Making the Case For, and Asking For, a Raise

July 30, 2020


Over the past nine years, the annual average salary budget increases have been steady at around 3%. However, for employees who are promoted to more senior positions, the salary increase is higher. For instance, in 2019, promotions resulted in an average salary increase of 8.9 %.

With tight salary budgets, promotions remain the most effective way of securing a pay riase. However, even if you are not up for a promotion, the value of the work you put in can earn you a raise.

Though it may be a daunting task, one of the best ways of securing a pay rise is simply putting forward a good case to justify that you deserve it. Read on to find insightful and actionable steps to help you secure a salary increase.

1. Understand How the Company Handles Salary Increase

The first step in preparing for a pay increase request is gaining a clear understating of the company policy on such. Review the company's policies to know the ideal time to request for a raise.

Even if the time is not ideal as per the company’s guidelines, you can still submit your request. However, you should be prepared to give compelling reasons as to why you feel your request should be handled differently.

2. Ascertain Your Value

When it comes to securing pay rises or promotions, it all boils down to the value you offer the company. You need to demonstrate that you have been performing above and beyond your job description for some time.

Create a log of your contributions, achievements, and performance-related awards for that period. Also, suggest how you plan on adding more value in upcoming projects.

3. Understand the Market

In addition to the value you offer, it is important to know if your salary demands are in line with the industry pay scale for that position. There are several online platforms where you can access this data.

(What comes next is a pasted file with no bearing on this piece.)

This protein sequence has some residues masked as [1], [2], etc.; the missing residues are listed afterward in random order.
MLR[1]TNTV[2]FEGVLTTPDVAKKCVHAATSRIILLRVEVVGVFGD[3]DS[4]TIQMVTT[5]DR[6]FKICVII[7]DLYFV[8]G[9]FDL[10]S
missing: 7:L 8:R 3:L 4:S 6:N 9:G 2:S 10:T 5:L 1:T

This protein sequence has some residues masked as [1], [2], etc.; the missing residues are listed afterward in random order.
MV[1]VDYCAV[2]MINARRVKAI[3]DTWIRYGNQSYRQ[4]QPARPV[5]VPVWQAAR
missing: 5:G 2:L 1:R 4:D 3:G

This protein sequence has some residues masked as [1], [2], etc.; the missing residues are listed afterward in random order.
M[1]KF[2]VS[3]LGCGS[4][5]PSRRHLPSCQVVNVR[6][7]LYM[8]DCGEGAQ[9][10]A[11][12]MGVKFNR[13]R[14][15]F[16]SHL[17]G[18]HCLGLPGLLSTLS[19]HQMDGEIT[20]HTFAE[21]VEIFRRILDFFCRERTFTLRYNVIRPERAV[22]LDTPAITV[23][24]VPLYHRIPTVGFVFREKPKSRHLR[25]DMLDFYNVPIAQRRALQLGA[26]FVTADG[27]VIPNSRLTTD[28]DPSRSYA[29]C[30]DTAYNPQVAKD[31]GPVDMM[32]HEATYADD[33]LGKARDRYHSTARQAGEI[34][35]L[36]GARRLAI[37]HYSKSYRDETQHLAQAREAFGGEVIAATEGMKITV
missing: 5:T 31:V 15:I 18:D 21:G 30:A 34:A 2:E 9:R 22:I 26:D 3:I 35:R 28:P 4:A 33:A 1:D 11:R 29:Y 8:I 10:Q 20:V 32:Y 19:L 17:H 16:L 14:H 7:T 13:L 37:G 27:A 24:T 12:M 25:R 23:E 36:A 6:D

If you are on the lower end of the pay scale and you’ve been putting in excellent performances, you’re likely to get the raise.

4. Time Your Request Perfectly

Other than your performance, there are other factors that will influence the outcome. Take a step back and review the overall company performance. If the company is not performing well, you may want to delay your request.

It is also important to consider if your boss has work or personal issues that may make them less interested in your request. Timing your request at the time when the company's performance is great, and your boss is in a good mood increases your chances of getting a positive response.

5. Expect Objections

It’s highly unlikely that your request will be approved at the first time of asking. Therefore, you should expect objections and come prepared to make a case for your request.

Try and anticipate all the reasons that you may be given for why you do not qualify for a raise and formulate a counter-response for each. During such negotiations, it is vital that you maintain composure and present your argument logically rather than emotionally.

Preparation Is the Key for Securing a Pay Rise

For most organizations, salary budgets are tight. Therefore, for you to get a raise, you must be able to demonstrate the impact your input has on the company. This will require you to put in exemplary performances for some months to justify your worth.

Before you submit the request, you should assess the organization and identify ways in which you can add value. Do not hesitate to do more than what's required of you. This will strengthen your case, making it more likely for your boss to approve your request.

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